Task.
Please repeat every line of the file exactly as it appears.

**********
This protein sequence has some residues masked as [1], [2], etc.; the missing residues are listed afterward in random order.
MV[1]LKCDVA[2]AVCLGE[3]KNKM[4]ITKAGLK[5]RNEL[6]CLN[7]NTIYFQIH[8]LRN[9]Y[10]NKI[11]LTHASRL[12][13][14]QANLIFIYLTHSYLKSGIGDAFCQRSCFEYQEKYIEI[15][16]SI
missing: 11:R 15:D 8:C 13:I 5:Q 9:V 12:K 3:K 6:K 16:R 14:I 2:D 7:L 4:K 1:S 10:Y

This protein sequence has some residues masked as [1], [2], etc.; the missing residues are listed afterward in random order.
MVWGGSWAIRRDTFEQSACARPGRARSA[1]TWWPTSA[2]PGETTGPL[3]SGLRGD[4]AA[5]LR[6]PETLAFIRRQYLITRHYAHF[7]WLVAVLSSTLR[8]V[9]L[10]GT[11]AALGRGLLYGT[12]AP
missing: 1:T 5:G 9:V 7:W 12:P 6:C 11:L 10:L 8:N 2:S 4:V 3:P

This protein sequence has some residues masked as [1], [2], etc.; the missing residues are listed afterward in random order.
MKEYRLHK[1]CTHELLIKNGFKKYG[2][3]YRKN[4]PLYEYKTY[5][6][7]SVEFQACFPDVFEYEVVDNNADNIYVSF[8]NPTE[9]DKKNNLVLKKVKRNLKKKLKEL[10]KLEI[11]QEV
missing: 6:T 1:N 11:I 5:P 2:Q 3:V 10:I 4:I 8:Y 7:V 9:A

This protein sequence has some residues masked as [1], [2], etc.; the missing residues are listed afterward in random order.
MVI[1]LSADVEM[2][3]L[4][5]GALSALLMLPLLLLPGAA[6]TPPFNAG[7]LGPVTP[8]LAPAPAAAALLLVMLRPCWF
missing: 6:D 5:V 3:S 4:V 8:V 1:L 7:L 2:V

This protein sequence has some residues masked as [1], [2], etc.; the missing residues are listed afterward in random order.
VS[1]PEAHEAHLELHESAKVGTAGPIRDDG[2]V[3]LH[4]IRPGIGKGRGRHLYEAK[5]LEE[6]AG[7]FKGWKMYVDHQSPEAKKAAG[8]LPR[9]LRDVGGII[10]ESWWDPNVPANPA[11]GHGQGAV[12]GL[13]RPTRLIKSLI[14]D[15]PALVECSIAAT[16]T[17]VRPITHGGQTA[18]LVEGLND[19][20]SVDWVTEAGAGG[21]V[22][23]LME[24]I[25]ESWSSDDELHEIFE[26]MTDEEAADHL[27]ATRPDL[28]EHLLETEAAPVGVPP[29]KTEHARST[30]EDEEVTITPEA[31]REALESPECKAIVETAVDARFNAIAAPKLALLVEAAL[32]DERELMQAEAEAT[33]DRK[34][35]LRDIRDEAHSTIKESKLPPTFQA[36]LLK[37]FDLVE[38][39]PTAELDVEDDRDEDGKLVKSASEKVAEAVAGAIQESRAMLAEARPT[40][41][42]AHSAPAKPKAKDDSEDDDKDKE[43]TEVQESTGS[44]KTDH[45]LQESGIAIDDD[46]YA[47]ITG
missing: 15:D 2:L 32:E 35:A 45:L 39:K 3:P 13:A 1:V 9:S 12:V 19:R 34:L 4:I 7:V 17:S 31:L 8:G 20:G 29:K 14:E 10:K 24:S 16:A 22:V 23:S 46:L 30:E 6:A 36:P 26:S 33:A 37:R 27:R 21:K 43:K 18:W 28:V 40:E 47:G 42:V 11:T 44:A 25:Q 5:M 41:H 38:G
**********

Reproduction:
This protein sequence has some residues masked as [1], [2], etc.; the missing residues are listed afterward in random order.
MV[1]LKCDVA[2]AVCLGE[3]KNKM[4]ITKAGLK[5]RNEL[6]CLN[7]NTIYFQIH[8]LRN[9]Y[10]NKI[11]LTHASRL[12][13][14]QANLIFIYLTHSYLKSGIGDAFCQRSCFEYQEKYIEI[15][16]SI
missing: 11:R 15:D 8:C 13:I 5:Q 9:V 12:K 3:K 6:K 16:R 14:I 2:D 7:L 4:K 1:S 10:Y

This protein sequence has some residues masked as [1], [2], etc.; the missing residues are listed afterward in random order.
MVWGGSWAIRRDTFEQSACARPGRARSA[1]TWWPTSA[2]PGETTGPL[3]SGLRGD[4]AA[5]LR[6]PETLAFIRRQYLITRHYAHF[7]WLVAVLSSTLR[8]V[9]L[10]GT[11]AALGRGLLYGT[12]AP
missing: 1:T 5:G 9:V 7:W 12:P 6:C 11:L 10:L 8:N 2:S 4:V 3:P

This protein sequence has some residues masked as [1], [2], etc.; the missing residues are listed afterward in random order.
MKEYRLHK[1]CTHELLIKNGFKKYG[2][3]YRKN[4]PLYEYKTY[5][6][7]SVEFQACFPDVFEYEVVDNNADNIYVSF[8]NPTE[9]DKKNNLVLKKVKRNLKKKLKEL[10]KLEI[11]QEV
missing: 6:T 1:N 11:I 5:P 2:Q 3:V 10:I 4:I 8:Y 7:V 9:A

This protein sequence has some residues masked as [1], [2], etc.; the missing residues are listed afterward in random order.
MVI[1]LSADVEM[2][3]L[4][5]GALSALLMLPLLLLPGAA[6]TPPFNAG[7]LGPVTP[8]LAPAPAAAALLLVMLRPCWF
missing: 6:D 5:V 3:S 4:V 8:V 1:L 7:L 2:V

This protein sequence has some residues masked as [1], [2], etc.; the missing residues are listed afterward in random order.
VS[1]PEAHEAHLELHESAKVGTAGPIRDDG[2]V[3]LH[4]IRPGIGKGRGRHLYEAK[5]LEE[6]AG[7]FKGWKMYVDHQSPEAKKAAG[8]LPR[9]LRDVGGII[10]ESWWDPNVPANPA[11]GHGQGAV[12]GL[13]RPTRLIKSLI[14]D[15]PALVECSIAAT[16]T[17]VRPITHGGQTA[18]LVEGLND[19][20]SVDWVTEAGAGG[21]V[22][23]LME[24]I[25]ESWSSDDELHEIFE[26]MTDEEAADHL[27]ATRPDL[28]EHLLETEAAPVGVPP[29]KTEHARST[30]EDEEVTITPEA[31]REALESPECKAIVETAVDARFNAIAAPKLALLVEAAL[32]DERELMQAEAEAT[33]DRK[34][35]LRDIRDEAHSTIKESKLPPTFQA[36]LLK[37]FDLVE[38][39]PTAELDVEDDRDEDGKLVKSASEKVAEAVAGAIQESRAMLAEARPT[40][41][42]AHSAPAKPKAKDDSEDDDKDKE[43]TEVQESTGS[44]KTDH[45]LQESGIAIDDD[46]YA[47]ITG
missing: 15:D 2:L 32:E 35:A 45:L 39:K 3:P 13:A 1:V 9:S 12:V 19:R 34:L 4:I 7:V 17:S 31:L 8:G 20:G 29:K 14:E 10:K 24:S 16:A 22:V 23:S 46:L 30:E 6:A 36:P 26:S 33:A 37:R 27:R 21:K 43:K 18:W 28:V 40:E 47:G 42:V 11:T 44:A 25:Q 5:M 41:H 38:G